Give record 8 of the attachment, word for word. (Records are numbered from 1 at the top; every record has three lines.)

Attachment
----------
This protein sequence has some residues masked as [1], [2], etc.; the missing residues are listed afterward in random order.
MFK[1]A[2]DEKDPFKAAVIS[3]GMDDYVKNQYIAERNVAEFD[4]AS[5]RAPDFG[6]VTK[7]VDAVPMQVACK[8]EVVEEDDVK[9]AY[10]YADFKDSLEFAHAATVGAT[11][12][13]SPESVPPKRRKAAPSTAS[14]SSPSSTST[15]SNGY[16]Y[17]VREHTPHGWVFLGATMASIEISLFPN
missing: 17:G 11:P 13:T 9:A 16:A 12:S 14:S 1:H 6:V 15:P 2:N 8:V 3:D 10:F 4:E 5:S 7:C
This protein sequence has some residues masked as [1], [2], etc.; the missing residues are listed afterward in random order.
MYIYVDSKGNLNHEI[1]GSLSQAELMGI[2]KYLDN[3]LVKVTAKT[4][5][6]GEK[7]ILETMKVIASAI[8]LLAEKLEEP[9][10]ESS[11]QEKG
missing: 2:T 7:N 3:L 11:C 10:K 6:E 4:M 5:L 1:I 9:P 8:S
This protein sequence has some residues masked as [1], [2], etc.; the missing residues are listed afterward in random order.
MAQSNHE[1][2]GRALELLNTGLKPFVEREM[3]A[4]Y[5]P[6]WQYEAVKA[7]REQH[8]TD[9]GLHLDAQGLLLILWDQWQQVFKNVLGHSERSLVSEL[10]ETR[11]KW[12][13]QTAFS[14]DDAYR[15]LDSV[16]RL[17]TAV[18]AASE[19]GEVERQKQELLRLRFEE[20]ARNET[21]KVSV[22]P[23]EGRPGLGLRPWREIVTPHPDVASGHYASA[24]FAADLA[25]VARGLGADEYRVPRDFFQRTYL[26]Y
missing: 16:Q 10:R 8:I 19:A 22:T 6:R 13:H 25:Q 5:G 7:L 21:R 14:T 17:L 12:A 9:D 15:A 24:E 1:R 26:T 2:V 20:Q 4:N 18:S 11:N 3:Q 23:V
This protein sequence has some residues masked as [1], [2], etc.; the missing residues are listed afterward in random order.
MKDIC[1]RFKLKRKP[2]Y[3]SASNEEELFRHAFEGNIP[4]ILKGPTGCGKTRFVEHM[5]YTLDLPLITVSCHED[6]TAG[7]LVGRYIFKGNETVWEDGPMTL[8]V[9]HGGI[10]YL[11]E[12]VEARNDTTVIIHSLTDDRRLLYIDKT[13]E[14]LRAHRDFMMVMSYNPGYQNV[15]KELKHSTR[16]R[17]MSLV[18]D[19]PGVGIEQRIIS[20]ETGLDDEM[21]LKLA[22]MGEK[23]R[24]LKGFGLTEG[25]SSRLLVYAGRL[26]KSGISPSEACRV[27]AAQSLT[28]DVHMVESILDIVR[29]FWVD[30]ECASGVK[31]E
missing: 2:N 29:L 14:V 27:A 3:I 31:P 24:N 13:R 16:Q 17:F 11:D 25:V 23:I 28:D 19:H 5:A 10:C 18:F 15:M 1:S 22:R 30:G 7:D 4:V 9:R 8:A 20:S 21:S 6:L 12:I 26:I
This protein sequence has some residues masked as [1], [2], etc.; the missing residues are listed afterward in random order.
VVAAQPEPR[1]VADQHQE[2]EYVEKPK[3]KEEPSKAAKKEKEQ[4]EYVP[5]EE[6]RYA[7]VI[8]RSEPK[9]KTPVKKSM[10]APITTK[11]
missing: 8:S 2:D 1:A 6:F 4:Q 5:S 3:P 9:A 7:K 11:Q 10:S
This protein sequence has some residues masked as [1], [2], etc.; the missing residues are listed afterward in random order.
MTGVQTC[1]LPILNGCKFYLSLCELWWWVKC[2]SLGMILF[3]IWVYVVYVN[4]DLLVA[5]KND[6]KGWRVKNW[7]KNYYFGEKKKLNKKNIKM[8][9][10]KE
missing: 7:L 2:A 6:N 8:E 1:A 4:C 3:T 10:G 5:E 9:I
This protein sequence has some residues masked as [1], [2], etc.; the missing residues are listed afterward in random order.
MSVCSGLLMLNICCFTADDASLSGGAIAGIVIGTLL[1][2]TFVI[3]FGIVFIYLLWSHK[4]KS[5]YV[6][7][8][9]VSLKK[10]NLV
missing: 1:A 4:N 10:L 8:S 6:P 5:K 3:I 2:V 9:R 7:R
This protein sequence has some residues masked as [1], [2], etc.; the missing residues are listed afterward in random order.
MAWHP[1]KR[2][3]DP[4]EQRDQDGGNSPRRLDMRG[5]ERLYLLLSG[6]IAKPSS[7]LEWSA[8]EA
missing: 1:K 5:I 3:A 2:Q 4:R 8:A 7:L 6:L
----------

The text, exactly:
This protein sequence has some residues masked as [1], [2], etc.; the missing residues are listed afterward in random order.
MAWHP[1]KR[2][3]DP[4]EQRDQDGGNSPRRLDMRG[5]ERLYLLLSG[6]IAKPSS[7]LEWSA[8]EA
missing: 1:K 5:I 3:A 2:Q 4:R 8:A 7:L 6:L